Whether it’s with a reluctant crawl, or with a hop, skip and a jump, we’re all experiencing a renewed bout of physical contact with each other. Real in-person contact makes me think that the hair on one’s body may (or may not) need to be crafted to fit some social norms. The hair on many of our heads grew nasty over lockdown. But there are other areas too that could have experienced neglect… The realisation of the current state of affairs on your skin may have come just moments before a fresh tinder date, or in the morning before a cold shirtless swim, or maybe in the shower before dressing up to the 9s for a Sauvignon Blanc with the girls. Or, maybe your realisation came just now. What are you going to do? How will you prepare your fleshy landscape for this complicated and judgemental world?
Forget the haters. Your rough edges were never meant to be smoothed. Instead of cutting the hairs on your body, you cut straight through the bullshit of the pink tax instead. For the lads out there – you’ve never seen any reason to pay attention to the hair that’s not on your head apart from the occasional “eyebrows?” And apart from collecting a few extra smells and bacterial colonies, this is the safest route to take. No nicks and cuts, no chemical burns, no lasers…
I was once told by my high school biology teacher, who was successfully treated for cancer on his nose, that cancer can be triggered by merely picking hairs out of the nose. I’m not going to waste a google search on this because in hindsight it sounds a bit far fetched. Plucking hairs might hurt, but it’s a fairly harmless thing to do. The trouble is it takes incredible patience and precision to pluck. The trauma of hairs pulled from their roots can set up a spot for an infection to settle. Although, all-in-all there’s nothing to be concerned about here.
It’s possible to get a hold of some depilatory cream and use this to dissolve unwanted hair. Chemically this cream breaks the bonds within the keratin protein, which makes up hair and everything comes off in a kind of slime. They’re pretty intense chemicals and according to Veet shouldn’t be used on “sensitive areas”. These kinds of creams aren’t for everyone. With any breaks in the skin barrier, the protein dissolving effects can cause some havoc on the skin – like a chemical burn.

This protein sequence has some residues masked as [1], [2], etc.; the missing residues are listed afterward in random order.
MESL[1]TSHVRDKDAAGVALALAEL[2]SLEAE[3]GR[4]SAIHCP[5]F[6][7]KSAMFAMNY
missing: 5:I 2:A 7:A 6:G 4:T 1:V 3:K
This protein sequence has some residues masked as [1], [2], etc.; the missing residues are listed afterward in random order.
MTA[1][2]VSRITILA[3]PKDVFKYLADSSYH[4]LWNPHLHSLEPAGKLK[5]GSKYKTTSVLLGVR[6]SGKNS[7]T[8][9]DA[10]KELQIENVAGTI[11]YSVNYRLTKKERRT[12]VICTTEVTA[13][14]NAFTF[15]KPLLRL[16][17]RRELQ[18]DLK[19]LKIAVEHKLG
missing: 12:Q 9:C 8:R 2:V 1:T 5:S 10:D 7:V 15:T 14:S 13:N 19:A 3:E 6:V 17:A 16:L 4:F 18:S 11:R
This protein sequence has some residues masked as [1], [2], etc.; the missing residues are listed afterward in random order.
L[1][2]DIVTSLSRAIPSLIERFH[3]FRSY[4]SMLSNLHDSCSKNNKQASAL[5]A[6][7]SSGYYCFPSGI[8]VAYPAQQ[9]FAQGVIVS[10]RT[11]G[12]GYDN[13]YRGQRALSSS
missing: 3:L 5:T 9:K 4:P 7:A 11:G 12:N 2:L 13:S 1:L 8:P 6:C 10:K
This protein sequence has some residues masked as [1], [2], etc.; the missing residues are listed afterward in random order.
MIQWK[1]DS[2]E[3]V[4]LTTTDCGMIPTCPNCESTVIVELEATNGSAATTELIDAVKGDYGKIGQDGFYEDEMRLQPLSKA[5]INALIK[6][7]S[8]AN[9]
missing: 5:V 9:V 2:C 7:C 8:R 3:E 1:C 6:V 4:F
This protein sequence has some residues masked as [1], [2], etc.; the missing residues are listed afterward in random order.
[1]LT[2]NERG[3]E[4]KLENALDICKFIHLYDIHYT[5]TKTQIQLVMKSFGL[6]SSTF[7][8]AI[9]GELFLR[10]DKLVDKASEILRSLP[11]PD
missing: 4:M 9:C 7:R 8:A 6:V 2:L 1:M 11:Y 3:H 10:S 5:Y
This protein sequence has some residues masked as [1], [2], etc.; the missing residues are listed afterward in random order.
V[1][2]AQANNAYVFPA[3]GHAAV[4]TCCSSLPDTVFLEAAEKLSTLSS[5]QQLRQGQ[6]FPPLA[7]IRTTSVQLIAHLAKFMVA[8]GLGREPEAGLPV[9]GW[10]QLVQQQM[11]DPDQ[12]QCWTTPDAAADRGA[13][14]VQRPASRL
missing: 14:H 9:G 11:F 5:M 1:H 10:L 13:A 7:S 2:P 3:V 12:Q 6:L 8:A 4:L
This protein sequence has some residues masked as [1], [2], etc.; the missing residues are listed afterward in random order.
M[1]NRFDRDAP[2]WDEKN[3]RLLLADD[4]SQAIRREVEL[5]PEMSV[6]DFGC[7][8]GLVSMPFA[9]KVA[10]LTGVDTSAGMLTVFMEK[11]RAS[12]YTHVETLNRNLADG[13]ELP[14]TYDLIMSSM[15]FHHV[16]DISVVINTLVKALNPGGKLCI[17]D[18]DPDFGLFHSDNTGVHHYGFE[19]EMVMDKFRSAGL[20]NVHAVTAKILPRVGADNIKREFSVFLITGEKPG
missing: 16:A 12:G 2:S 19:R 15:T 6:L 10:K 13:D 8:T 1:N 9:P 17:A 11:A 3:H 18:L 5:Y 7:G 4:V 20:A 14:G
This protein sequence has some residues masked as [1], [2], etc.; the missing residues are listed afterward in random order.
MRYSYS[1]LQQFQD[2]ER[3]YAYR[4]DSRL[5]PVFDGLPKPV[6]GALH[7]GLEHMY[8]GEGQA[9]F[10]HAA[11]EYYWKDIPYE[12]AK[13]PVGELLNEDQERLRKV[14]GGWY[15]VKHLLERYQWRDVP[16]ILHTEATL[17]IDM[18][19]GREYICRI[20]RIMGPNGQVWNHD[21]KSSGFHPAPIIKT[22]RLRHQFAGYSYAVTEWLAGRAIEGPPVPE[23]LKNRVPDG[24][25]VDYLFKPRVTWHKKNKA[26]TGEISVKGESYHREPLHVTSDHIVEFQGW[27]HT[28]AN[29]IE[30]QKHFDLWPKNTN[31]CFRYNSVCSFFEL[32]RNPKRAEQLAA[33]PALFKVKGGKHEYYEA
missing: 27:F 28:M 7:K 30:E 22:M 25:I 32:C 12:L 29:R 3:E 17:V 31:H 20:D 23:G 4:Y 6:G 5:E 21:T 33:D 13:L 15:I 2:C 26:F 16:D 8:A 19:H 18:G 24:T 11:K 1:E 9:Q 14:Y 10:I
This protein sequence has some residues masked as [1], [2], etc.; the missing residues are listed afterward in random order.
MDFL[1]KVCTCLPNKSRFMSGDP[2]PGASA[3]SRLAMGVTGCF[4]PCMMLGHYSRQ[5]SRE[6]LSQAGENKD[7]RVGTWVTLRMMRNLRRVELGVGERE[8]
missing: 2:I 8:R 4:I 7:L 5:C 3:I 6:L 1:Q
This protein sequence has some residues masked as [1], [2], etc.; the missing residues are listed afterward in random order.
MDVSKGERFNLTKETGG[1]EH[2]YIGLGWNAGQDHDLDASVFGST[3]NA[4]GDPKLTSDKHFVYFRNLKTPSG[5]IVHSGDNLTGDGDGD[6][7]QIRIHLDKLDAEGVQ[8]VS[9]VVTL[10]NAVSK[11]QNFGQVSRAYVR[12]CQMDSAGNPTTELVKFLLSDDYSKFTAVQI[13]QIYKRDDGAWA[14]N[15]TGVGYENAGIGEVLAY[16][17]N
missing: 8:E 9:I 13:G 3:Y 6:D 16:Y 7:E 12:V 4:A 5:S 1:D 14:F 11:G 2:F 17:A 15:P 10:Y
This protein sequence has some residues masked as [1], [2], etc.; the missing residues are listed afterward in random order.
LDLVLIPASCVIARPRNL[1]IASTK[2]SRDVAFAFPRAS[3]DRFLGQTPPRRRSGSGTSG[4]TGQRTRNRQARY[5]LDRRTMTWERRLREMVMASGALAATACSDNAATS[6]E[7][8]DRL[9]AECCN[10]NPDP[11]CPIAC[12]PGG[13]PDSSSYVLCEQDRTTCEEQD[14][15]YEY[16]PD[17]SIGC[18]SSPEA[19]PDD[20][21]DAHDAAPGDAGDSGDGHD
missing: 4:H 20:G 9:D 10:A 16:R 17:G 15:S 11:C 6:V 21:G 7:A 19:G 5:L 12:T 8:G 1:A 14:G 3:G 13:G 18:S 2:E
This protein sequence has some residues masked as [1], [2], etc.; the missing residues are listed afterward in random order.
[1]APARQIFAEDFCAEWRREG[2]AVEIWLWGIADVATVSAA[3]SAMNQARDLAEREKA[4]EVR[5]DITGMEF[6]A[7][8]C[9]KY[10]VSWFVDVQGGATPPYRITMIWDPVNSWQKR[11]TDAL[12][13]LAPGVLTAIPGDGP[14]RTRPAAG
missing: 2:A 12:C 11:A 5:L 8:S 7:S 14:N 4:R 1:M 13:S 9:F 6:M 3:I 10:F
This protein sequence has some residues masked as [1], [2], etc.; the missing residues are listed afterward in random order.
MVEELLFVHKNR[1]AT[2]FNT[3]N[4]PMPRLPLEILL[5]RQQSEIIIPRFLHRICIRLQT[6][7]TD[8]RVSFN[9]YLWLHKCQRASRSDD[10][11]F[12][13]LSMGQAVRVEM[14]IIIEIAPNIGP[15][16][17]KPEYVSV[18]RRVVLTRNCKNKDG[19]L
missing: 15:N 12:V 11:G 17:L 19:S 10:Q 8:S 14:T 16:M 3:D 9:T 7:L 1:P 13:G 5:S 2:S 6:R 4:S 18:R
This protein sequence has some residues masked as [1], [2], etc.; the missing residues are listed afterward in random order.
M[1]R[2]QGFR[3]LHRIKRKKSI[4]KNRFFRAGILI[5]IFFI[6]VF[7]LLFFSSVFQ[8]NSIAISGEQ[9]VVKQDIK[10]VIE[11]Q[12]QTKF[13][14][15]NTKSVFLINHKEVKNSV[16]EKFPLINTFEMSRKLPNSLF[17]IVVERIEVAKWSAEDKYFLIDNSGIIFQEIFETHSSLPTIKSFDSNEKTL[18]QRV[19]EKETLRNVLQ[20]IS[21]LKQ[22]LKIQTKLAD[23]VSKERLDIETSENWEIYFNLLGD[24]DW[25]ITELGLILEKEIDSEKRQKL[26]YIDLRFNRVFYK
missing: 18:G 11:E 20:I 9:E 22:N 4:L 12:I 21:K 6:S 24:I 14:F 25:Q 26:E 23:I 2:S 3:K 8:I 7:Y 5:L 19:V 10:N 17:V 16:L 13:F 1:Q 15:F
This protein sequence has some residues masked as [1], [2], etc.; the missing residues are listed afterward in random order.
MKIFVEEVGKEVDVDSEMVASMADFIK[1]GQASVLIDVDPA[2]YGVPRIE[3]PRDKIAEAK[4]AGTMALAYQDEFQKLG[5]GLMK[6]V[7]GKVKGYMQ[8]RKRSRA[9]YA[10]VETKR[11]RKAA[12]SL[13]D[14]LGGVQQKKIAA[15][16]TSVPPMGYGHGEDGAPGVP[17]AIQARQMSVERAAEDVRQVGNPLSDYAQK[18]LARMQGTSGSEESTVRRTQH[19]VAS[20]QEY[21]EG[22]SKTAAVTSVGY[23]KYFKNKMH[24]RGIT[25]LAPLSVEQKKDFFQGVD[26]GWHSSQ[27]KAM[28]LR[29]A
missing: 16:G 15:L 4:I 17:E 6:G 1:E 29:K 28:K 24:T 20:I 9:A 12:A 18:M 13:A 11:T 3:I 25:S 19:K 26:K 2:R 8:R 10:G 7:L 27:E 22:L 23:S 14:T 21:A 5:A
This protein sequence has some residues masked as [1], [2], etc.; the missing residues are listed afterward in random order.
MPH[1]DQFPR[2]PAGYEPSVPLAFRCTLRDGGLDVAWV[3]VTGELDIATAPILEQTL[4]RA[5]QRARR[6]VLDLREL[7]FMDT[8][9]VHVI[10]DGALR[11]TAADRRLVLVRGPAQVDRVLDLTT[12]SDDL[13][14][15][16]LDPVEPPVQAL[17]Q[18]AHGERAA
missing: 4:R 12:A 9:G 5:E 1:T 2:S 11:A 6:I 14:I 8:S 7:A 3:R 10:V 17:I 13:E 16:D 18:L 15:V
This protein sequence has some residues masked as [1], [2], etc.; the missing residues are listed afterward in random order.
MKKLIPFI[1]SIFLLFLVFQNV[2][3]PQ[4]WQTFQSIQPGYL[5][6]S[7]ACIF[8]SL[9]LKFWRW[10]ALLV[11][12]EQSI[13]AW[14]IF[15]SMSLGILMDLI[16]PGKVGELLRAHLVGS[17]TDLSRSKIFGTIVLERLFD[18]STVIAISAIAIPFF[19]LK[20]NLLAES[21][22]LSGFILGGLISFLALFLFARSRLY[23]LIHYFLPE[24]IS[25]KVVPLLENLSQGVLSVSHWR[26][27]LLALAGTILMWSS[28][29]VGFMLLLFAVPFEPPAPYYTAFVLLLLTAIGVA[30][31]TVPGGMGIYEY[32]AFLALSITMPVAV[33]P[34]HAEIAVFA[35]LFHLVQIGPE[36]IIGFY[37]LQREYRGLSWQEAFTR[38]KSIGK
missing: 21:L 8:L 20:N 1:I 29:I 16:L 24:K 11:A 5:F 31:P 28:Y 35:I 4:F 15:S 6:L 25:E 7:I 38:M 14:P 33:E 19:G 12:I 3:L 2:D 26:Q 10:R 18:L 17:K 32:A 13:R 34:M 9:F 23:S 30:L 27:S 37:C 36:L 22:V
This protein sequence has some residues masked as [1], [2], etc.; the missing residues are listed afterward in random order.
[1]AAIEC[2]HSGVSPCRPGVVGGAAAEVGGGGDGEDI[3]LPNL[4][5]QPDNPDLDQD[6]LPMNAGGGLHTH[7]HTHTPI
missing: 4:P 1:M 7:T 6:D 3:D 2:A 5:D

Technology companies will claim laser therapy causes permanent hair removal and scientific reviews constantly claim there is not enough quality evidence to support these claims. I hoped to shed some light on this (no pun intended), but the most succinct point I can make thinking about a laser hitting those sensitive areas is zappy, zappy, ow, ow. James Bond runs from it for a reason.
I’m pretty sure that the biology teacher of mine (from strategy 2) would have undergone a forehead free flap surgery for his nose. It’s the gold standard for nose reconstruction, but it sometimes brings hairline skin over the nose that can look very witchy when it grows out after surgery. The solution here seems like electrolysis. But not just any kind… it’s a 2mm needle that gets placed carefully into each hair follicle. This is nothing like the electrolysis you will see advertised on the Brazilian market. In terms of the research available, there seems to be a bit of “he said, she said” amongst technology company-funded studies, between the benefits of commercial electrolysis and commercial laser (including IPL therapy). Maybe it’s because the evidence is genuinely slim pickings to have such a debate… It seems like you could be signing up for a known side effect risk here, with either laser/electrolysis having an unknown benefit. Would not recommend.
Finally the trusty razor… it’s expensive and to be honest, it does a shit job. Razors leave cuts of course but they most obviously still leave these annoying stubs that arguably can look even worse. If anything, they just show the world you’ve tried. You’ve tried to impress the date with a cheeky manscape, or you’ve decided to get an airbrushed look, or you’ve just tried to show your best face to the world. Good on you for getting out there – hairy or not hairy or some stubbly in-between. Don’t let it hold you back from being physical, now that we are out of lockdown.